Sundays 9 am to 12.30 pm

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    Cloisters of Monreale

    by toonsarah Updated Nov 10, 2006

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    Carved capital in the cloisters
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    The cloisters at Monreale are another star attraction. The entrance is in a corner of the piazza immediately in front of the cathedral, and there’s a charge of 6 Euros, which seemed a little dear to us compared with the 2 Euros we’d paid to go up on the roof, but it is worth it.

    There are 228 columns, many with mosaic inlay and all with a wonderfully stone carved capital. These capitals depict scenes in Sicily's Norman history and Bible scenes. Every one is different. There is also an attractive Arab style fountain in one corner, and the overall atmosphere is very peaceful.

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    Up on the roof

    by toonsarah Written Nov 8, 2006

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    View of Palermo from the roof tops
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    In the north east corner of Monreale’s stunning cathedral we came across a small doorway and a sign indicating that for a fee of 2 euros we could get a view of the cloisters. We paid our fee and found ourselves not going out into the famous cloisters themselves, but climbing a stone staircase set within the cathedral’s walls. After a few flights we emerged onto the roof of the north transept and were rewarded with the promised view of the cloisters below, and a great angle from which to photograph one of the towers. But there was more!

    At the far end of the roof another doorway led to a potentially claustrophically narrow corridor squeezed into the roof space (see 2nd photo) and beyond that more steps leading on upwards until eventually we found ourselves on a much higher section of the roof, with a panoramic view of the city of below and beyond it the beautiful blue bay.

    This tour of discovery isn’t for anyone who has a fear of heights or of tight spaces, nor for anyone who would find the climb too much of a challenge, but for anyone else I would really recommend doing this, especially on a fine day.

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    Cathedral Cloister: Column Bases (A Speculation)

    by hquittner Written May 15, 2005
    Fantasy sculpture

    If you look at the stone bases upon which columns are mounted you find carved round bases in the Ionic and most Corinthian and later styles. I have noticed carvings imposed on these bases( many but not all; most often Romanesque). I do not find mention of this in books on Architectural or Art history. The figures are most often where there are corners, where 3-dimension would be easiest to carve and where if defective or undesirable they could easily be shaved off. They are often fanciful and have no obvious purpose. They remind me of modillions of the same period. Were these training exercises for apprentices? Did they award prizes for the prettiest, most fantastic, etc. (a new chisel , a keg of beer, shoes, etc). Some day I hope to find the answer to both of these sculptural enigmas.I have seen these in Pisa on the Baptistry and other places as well.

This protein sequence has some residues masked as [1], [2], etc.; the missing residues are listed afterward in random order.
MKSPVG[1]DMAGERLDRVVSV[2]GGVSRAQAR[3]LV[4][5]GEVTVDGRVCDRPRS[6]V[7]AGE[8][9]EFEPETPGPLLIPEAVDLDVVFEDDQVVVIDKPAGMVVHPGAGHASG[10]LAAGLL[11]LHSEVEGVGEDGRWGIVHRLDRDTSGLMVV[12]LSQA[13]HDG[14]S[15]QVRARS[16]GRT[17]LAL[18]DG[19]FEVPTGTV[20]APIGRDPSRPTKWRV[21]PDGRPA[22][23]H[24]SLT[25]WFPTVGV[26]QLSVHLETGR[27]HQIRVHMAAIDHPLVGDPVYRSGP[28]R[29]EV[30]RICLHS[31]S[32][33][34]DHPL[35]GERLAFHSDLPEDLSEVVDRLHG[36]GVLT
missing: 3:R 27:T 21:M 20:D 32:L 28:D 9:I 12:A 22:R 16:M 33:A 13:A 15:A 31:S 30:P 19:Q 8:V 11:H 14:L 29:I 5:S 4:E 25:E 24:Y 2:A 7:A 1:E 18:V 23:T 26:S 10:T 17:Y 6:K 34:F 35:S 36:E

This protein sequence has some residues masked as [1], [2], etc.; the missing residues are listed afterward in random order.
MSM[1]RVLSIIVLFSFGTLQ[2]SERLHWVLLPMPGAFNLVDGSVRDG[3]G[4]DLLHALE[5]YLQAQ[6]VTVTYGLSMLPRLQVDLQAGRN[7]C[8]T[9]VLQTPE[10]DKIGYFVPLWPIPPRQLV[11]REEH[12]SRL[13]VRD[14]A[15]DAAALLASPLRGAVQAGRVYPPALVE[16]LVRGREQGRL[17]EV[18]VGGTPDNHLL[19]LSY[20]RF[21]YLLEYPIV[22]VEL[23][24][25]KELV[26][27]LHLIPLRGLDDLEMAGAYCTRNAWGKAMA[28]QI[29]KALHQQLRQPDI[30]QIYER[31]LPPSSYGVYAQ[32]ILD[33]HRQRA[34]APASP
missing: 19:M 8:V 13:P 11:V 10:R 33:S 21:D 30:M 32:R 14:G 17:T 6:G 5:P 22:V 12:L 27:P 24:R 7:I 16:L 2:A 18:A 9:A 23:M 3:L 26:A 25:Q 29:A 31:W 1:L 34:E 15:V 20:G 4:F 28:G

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    The Cathedral Cloister : The South Wall

    by hquittner Written May 15, 2005
    The Dormitory Wall

    This was the wall of the Dormitory of the Monastery which probably existed befor the other structures were initiated. It has a Norman-Romanesque style with a little Moorish influence. Wm. II brought Benedictine Cluniac monks here before starting hismaster plan to control the church inflence in his kingdom. The Monastery became Charlemagne's power base because it was the source of communication through learning (writing) and remained this until the printing press. Having a cluster of monks self-walled (cloistered ) into a church area was like having a computer (read: copies, messaging("email"), systems design) and outside he used it for politics.

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    The Cathedral Cloister : The Fountain

    by hquittner Written May 15, 2005
    Lions and Maidens

    The Moorish influence is most visible here. The stylized zig-zag mosaics and bulbous fountain head ("palm-tree") and the psychological association of splashing water to begin with! But from the foliate top we descend to a row of miniature lion spouts (shades of the Alhambra) and below that a ring of well built dancing girls (maybe lusty Norman, but not religious Benedictines or Moslim clerics either). Worth a visit and a stare.

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    The Cathedral Cloister: Water Source("Chiostrino")